Directed by Sydney Pollack
Story by Don McGuire, Larry Gelbart
Screenplay by Larry Gelbart, Murray Schisgal
Starring: Dustin Hoffman, Jessica Lange, Teri Garr, Bill Murray
Michael Dorsey (Hoffman) has struggled to make it as an actor in New York. After his latest rejection he disguises himself as a woman and gets a part on a daytime soap opera.
This 1982 classic is based on the story by Don McGuire (Bad Day at Black Rock) and Larry Gelbart (Oh, God!). Gelbart co-wrote the screenplay for the movie with Murray Schisgal. Academy Award winner Sydney Pollack (Out of Africa) directed the film. The stars of the film include Dustin Hoffman (Midnight Cowboy), Jessica Lange (The Gambler), Teri Garr (Mr. Mom), and Bill Murray (Moonrise Kingdom). The film earned an Oscar nomination for Best Picture, and Sydney Pollack earned a nomination for Best Director.
This is a fantastic story that really embraces the ridiculous premise it’s built around. Each of the characters has a unique connection to Michael Dorsey. These connections give the story a great number of opportunities to play with the awkward moments that seem natural to the situation. That ability to make something this ridiculous seem so natural is what makes this one work. This movie has great dialogue that accentuates the conflicts between Hoffman’s character and those around him. There is also wonderful inner-turmoil and justification that makes for great moments. This one also does a nice job of not dwelling on the practical concerns a man might have in this situation. (Kind of the opposite of Mrs. Doubtfire.) Overall, this one never loses sight of the humor and really plays up the possibilities. For their work, Gelbart, Schisgal, and McGuire were nominated for an Oscar for Best Original Screenplay.
The acting in this movie is so great. Dustin Hoffman leads the way with a performance that embodies all of the frustration, wit, and desire within his role. His comedic timing is excellent, and he has great chemistry with all of the cast. For his work Hoffman was nominated for Best Actor. (He was beat out by Ben Kingsley’s powerful performance in Gandhi.) Hoffman was joined by many talented people including Jessica Lange. Her performance in this one works nicely to accentuate some of the many conflicts within the film. She also has great chemistry with Hoffman. Her performance earned her an Oscar win for Best Supporting Actress, beating out co-star Teri Garr. Garr is also excellent in this one. She has one of the more fun roles in the film, and she pulls it off perfectly. Like Lange, Garr has great chemistry with Hoffman. One more star who brings something special to this one is Bill Murray. His performance contrasts nicely with Hoffman’s, making their relationship really work. Overall, this one doesn’t seem to lack anything in the acting department.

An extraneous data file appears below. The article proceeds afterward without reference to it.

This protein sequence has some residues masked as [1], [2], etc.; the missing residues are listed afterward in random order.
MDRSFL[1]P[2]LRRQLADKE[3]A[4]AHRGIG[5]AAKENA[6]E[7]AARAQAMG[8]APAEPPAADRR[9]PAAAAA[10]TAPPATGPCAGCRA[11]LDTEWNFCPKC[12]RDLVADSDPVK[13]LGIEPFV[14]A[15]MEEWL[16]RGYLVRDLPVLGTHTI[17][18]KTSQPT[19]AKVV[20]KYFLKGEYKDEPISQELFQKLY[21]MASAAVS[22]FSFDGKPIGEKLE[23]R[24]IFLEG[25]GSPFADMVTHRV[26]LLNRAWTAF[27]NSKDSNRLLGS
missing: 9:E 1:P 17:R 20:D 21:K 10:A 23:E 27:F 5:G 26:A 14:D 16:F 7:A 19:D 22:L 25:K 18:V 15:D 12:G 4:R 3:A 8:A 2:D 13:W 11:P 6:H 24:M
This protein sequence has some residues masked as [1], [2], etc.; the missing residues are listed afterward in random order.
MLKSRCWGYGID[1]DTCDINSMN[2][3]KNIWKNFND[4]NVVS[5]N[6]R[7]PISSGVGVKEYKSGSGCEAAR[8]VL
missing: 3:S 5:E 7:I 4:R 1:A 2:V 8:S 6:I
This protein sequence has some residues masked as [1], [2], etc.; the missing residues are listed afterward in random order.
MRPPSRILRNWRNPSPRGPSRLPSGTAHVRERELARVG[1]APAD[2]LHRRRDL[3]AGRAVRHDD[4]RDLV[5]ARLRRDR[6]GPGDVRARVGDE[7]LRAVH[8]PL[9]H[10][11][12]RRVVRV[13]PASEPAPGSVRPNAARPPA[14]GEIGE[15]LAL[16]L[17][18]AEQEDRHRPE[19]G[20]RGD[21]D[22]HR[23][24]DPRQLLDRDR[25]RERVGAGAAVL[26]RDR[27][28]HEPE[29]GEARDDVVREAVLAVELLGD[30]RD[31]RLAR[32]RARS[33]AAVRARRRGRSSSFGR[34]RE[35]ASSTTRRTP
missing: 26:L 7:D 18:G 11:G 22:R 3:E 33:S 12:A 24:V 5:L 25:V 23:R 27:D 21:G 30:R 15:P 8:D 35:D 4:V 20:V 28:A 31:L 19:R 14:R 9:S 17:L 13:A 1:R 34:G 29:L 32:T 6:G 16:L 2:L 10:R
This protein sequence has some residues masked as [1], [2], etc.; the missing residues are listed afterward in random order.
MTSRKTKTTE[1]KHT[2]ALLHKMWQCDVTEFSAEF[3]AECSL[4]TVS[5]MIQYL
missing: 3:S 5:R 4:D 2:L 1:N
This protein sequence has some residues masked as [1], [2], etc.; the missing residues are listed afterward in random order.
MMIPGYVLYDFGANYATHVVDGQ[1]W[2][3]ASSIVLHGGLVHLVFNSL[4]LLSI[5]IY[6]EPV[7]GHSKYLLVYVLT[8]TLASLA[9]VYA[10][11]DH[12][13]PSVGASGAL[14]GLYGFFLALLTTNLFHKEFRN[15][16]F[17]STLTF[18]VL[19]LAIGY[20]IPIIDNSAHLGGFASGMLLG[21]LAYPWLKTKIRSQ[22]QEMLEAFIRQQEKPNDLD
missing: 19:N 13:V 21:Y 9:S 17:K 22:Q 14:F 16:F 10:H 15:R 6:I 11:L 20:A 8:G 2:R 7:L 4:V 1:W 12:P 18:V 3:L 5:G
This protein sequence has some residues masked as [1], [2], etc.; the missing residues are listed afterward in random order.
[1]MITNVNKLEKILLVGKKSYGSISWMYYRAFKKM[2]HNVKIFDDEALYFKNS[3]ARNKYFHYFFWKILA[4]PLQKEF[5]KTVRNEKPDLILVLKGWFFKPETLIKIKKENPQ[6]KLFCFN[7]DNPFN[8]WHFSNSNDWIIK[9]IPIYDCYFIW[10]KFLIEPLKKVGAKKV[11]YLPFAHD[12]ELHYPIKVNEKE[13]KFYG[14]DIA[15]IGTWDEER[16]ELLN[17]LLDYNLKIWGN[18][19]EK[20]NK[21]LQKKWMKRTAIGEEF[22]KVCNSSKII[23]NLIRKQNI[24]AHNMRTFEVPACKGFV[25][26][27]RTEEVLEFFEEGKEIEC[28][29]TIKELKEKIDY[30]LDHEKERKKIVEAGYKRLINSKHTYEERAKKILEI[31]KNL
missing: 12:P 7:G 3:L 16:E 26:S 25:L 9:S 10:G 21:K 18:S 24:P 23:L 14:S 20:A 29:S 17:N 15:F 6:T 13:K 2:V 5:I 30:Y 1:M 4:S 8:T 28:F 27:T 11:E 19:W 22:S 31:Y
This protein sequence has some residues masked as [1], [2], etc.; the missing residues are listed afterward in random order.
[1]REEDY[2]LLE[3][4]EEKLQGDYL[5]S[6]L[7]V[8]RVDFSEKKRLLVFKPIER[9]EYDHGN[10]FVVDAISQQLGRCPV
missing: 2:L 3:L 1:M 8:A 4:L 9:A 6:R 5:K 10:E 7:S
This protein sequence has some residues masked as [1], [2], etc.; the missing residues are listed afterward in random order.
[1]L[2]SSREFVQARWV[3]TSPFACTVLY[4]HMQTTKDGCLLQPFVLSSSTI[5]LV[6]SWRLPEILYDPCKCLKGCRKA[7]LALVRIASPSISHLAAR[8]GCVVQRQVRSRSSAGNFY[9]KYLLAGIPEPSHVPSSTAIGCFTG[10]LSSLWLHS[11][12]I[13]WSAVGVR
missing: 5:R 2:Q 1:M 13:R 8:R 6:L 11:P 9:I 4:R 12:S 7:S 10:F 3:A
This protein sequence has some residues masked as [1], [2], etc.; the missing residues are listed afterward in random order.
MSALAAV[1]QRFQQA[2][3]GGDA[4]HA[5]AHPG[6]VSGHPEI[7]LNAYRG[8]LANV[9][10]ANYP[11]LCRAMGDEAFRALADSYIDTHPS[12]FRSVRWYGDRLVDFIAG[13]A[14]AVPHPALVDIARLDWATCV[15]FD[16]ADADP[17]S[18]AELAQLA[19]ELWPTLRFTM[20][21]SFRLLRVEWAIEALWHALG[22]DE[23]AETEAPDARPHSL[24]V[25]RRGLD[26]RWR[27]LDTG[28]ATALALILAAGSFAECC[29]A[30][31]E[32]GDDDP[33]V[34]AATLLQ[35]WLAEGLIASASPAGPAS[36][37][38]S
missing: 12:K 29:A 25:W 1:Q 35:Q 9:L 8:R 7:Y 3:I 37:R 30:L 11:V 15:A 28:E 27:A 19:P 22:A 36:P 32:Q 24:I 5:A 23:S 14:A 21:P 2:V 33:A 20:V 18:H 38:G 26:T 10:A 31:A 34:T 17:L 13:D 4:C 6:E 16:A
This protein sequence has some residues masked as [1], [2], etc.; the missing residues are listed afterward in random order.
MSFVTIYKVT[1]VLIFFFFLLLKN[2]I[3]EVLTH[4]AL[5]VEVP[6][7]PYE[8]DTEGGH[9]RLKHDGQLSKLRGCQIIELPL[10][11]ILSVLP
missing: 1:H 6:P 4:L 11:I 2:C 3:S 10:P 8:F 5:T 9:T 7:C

This one looks and sounds great. The visuals really capture the world of 1982 in all the right ways. The result is a movie that has aged wonderfully. Like most classic comedies, the movie doesn’t seem to lose anything despite the changes in society or technology. The cinematography does a great job of capturing the action and also portraying the behind-the-scenes world of television production. For his work, Owen Roizman (The Exorcist) was nominated for Best Cinematography. The song “It Might Be You” was also nominated for Best Original Song. The film also earned Oscar nominations for Best Sound and Best Film Editing, bringing the total number of nominations to ten.
This is a classic comedy that has stood the test of time. Fans of Hoffman, Lange, Garr, and Murray need to see this one. If it’s been a while, I would encourage you to check this one out again. This isn’t a comedy made up from a collection of gags, it is intelligent humor that still works just as well as it did in 1982. All of the setups pay off and the final product is near perfect. I give this one 5 out of 5 stars.